After being away for most of October, we have at long last returned to our beloved Honey Grove, and how wonderful it is, to be home. Yes, we have been blessed with the opportunity to spend the past month exploring the south of Italy, both countryside and seaside.
We have beheld the kind of beauty and ancientness that takes ones breath away and stirs the very depths of being. We have stood within the sacred walls of old, awe struck at the frescoes overhead, beneath pillars that climb into sky. We have felt small and humbled and shocked by beauty.
We have wondered through olive groves.
And outdoor markets, selling pomegranates and wild mushrooms and an endless abundance from land and sea.
We have marveled at the ways in which the Italian garden is organized and tended. We have witnessed gardens growing next to train tracks and on terraced cliffs edges and beneath bridges, and we have bowed down to the shear dedication that the entire country has to growing its own food, a truly inspiring feat.
We have picked exotic things like almonds and prickly pear cactus that are not familiar to our northern climate, and we enjoyed them immensely.
And now, we are home. And as Dorothy, so knowingly said to Toto, upon their return to Kansas, in the Wizard of Oz, “There is no place like home.” (An undeniable truth, especially, when one is welcomed home, by Gus.)
Who we missed terribly (and it seems that he missed us too).
But the thing that most astonishes me every time I go away, is the ironic way in which one has to leave home, in order to truly appreciate it. As Tom Waits sang in his throaty and soulful way, “I never saw my hometown till I was leavin it behind.” And you know, this line has never rung more true for me. I am not sure that I ever really saw Honey Grove until I left it behind and gazed at it from a distance, through my hearts-eye, from a mediterranean hillside, 10 thousand miles away.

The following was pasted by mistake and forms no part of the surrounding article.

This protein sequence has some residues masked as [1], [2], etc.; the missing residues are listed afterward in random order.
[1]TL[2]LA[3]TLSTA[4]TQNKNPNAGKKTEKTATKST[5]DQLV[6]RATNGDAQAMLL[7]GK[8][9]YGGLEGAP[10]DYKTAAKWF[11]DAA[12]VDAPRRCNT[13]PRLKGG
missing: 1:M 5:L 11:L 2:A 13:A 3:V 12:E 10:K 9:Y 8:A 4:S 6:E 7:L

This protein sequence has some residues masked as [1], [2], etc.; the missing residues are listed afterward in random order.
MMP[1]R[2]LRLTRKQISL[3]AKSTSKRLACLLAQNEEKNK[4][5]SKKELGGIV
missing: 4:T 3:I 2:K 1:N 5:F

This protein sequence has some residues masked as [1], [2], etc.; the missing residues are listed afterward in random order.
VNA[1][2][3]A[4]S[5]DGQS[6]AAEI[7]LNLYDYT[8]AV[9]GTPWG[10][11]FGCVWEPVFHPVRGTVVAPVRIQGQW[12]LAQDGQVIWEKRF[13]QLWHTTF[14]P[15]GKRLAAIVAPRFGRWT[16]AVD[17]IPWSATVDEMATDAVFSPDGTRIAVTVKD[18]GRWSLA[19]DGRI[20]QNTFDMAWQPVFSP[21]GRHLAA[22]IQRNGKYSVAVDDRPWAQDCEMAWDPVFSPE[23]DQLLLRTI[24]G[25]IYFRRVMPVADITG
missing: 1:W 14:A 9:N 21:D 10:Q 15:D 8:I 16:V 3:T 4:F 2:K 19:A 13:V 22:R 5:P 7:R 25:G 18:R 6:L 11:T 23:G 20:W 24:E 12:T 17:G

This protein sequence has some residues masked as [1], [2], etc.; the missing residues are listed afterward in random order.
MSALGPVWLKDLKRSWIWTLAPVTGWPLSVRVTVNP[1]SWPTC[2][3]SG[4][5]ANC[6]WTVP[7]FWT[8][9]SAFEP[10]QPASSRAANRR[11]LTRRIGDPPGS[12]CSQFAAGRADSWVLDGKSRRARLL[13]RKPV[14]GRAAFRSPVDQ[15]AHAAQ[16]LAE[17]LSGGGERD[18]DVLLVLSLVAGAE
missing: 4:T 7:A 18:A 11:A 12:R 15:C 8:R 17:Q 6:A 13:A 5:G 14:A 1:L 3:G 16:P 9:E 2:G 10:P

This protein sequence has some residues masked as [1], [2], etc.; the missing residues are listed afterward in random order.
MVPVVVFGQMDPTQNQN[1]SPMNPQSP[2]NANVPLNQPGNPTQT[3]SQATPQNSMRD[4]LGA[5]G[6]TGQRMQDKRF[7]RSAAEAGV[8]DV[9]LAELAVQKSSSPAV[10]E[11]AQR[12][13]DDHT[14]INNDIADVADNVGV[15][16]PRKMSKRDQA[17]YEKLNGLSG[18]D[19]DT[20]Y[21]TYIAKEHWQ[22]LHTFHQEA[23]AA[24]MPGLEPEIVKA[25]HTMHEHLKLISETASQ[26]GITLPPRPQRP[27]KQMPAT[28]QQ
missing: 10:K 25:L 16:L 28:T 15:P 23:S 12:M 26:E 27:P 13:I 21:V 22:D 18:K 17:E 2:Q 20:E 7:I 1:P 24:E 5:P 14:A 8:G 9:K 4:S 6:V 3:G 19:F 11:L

For it was not until we found ourselves in Italy, that we came to know the true extent of our wild love for this place.
Yes, it seems that we are deeply in love with our humble little farm, even more than we knew we were, and this surprised us, for truth be told, we were not sure that it was possible to love Honey Grove anymore than we already did. But love is like that isn’t it? That is to say, when we fall in love, we fall into layers of loving and of knowing, and there is a kind of infinite expansion that occurs. Goodness me, it makes me wonder how much our love for this place will be in 40 years time?
And so, all this is to say, we have come home, and yesterday the bees came out to welcome us back, and so did the sun ( for the 1st time in weeks, we were told).
And while the sun shone, we got back to work.
Digging up gladiola bulbs and putting the garden to bed.
Of course, even though some parts of the garden are sleeping, other parts are thriving.
There are turnips
and kale and cabbage and chard to eat, to turn into warm and nourishing soups and stews.
And when we have gathered as much as we can from our gardens, Mark and Cohen and I take long walks through the woods, collecting all sorts of wild edible mushrooms.
And yesterday, I am proud to announce, that my dear friend Lana Marie and I found our first cauliflower mushroom, a rare coral fungus almost too beautiful to eat.
Well, I must be off now, for I have been writing so long that the fire has gone out. Time to rekindle the flames and to put the kettle on. Yes, it is good to be home.
Blessings from the Honey Grove Hearth,
Nao, Mark, Gus and All at Honey Grove